Seragen Inc. said Tuesday that it filed an investigational newdrug (IND) application for a new version of its interleukin-2fusion toxin, which the company hopes will replace itspredecessor.

The new fusion toxin, called DAB389IL-2, has demonstrated inpreclinical studies 10 times the potency against target diseasedcells and far less misdirected toxicity than Seragen's first drug,DAB486IL-2, according to the company.

"These properties may enable the DAB389Il-2 Fusion Toxin tohave increased efficacy and be associated with even fewer andmilder side effects than those produced by the DAB486IL-2molecule," Seragen said.

If the 389 compound demonstrates as much improvement over486 in humans as it has in animal studies, the company plansto halt clinical development of 486 and turn its attention to itsreplacement.

Seragen's stock (NASDAQ:SRGN) closed unchanged Tuesday at$8.75 a share. The company went public in April at $12 ashare.

Seragen is exploring a broad range of potential therapeutic usesfor its fusion toxins, including cancers, autoimmune diseasessuch as rheumatoid arthritis and recent onset type-1 diabetes,and to aid acceptance of organ transplants.

Fusion toxins are composed of fragments of toxin fused toligands that target specific surface receptors of diseased ordisease-causing cells. The fusion toxins are designed topenetrate the cell and destroy its ability to manufactureproteins, killing the cell.

Among the potential initial targets for DAB389IL-2 trials arecancers and severe rheumatoid arthritis, two therapeutictargets where its predecessor, 486, has demonstrated positiveresults.

The DAB486IL-2 compound showed in a Phase I trial an abilityto shrink cancerous tumors in four of 18 patients withleukemia or lymphomas without the side effects common tochemotherapy. The data were reported in the May edition ofBlood, the Journal of the American Society of Hematology.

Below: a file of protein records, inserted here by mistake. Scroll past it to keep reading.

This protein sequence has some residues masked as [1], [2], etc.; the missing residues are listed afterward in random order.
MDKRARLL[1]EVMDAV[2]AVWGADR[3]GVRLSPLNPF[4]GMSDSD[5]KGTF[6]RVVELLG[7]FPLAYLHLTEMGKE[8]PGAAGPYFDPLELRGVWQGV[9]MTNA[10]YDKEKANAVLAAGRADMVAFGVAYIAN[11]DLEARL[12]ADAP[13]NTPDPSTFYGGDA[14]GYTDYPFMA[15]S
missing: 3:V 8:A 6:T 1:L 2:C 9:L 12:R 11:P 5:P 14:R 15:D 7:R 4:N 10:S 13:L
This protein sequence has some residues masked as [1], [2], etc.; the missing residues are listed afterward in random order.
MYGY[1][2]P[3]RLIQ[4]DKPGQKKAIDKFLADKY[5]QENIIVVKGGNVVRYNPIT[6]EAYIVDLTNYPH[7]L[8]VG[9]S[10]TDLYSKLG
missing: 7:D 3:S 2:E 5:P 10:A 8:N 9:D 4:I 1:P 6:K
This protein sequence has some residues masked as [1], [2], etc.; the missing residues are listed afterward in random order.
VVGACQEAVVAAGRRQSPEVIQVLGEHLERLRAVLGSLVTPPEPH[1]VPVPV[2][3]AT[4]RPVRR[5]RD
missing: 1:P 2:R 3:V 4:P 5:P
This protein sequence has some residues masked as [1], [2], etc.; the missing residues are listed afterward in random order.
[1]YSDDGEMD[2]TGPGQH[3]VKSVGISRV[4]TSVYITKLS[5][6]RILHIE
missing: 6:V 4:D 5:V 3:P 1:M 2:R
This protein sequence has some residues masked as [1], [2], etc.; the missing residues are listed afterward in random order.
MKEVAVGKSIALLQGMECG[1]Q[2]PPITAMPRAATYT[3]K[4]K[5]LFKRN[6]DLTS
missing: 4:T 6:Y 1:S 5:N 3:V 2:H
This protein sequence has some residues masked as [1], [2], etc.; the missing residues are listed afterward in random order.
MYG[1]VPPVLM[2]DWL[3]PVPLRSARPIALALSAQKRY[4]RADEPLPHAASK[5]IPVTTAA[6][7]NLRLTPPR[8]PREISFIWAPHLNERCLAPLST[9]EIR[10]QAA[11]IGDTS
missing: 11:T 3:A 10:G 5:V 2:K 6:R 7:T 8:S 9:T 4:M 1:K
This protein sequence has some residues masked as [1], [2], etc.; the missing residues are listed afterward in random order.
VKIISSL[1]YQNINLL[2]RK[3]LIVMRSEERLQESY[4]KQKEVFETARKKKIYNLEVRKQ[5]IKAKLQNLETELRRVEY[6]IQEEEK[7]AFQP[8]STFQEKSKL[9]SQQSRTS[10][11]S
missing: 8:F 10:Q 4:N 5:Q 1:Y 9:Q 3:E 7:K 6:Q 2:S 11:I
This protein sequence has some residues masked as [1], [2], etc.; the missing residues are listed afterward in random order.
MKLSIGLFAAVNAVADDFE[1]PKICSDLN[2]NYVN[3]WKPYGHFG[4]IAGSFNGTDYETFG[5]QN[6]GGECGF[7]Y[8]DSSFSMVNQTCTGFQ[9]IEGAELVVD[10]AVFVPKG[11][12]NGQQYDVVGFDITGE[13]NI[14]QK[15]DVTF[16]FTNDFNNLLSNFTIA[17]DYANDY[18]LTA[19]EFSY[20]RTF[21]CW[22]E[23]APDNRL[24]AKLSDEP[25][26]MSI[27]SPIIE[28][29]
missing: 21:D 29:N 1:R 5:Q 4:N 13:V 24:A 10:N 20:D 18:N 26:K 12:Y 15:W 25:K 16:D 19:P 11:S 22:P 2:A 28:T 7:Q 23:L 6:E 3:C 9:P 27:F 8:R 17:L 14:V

Results from a Phase I/II study to treat severe rheumatoidarthritis, reported to a scientific conference last May, showedfavorable responses in 14 of 19 patients treated withDAB486IL-2. Results from an ongoing Phase II double-blindclinical study of the compound for treating severe rheumatoidarthritis are expected in early 1993, said Helen Maslocka,Seragen's director of investor relations.

Seragen has rights to patents and applications related toDAB389IL-2, in addition to having exclusive rights to thebroader underlying fusion toxin technology, which it licensed in1983 from Harvard College, Maslocka said.

The company, which claims to be alone in the commercialdevelopment of most fusion toxins, is also working on fusiontoxins involving IL-4, IL-6, CD4, EGF (epidermal growth factor)and MSH (melanocyte stimulating hormone).

-- Ray Potter Senior Editor

(c) 1997 American Health Consultants. All rights reserved.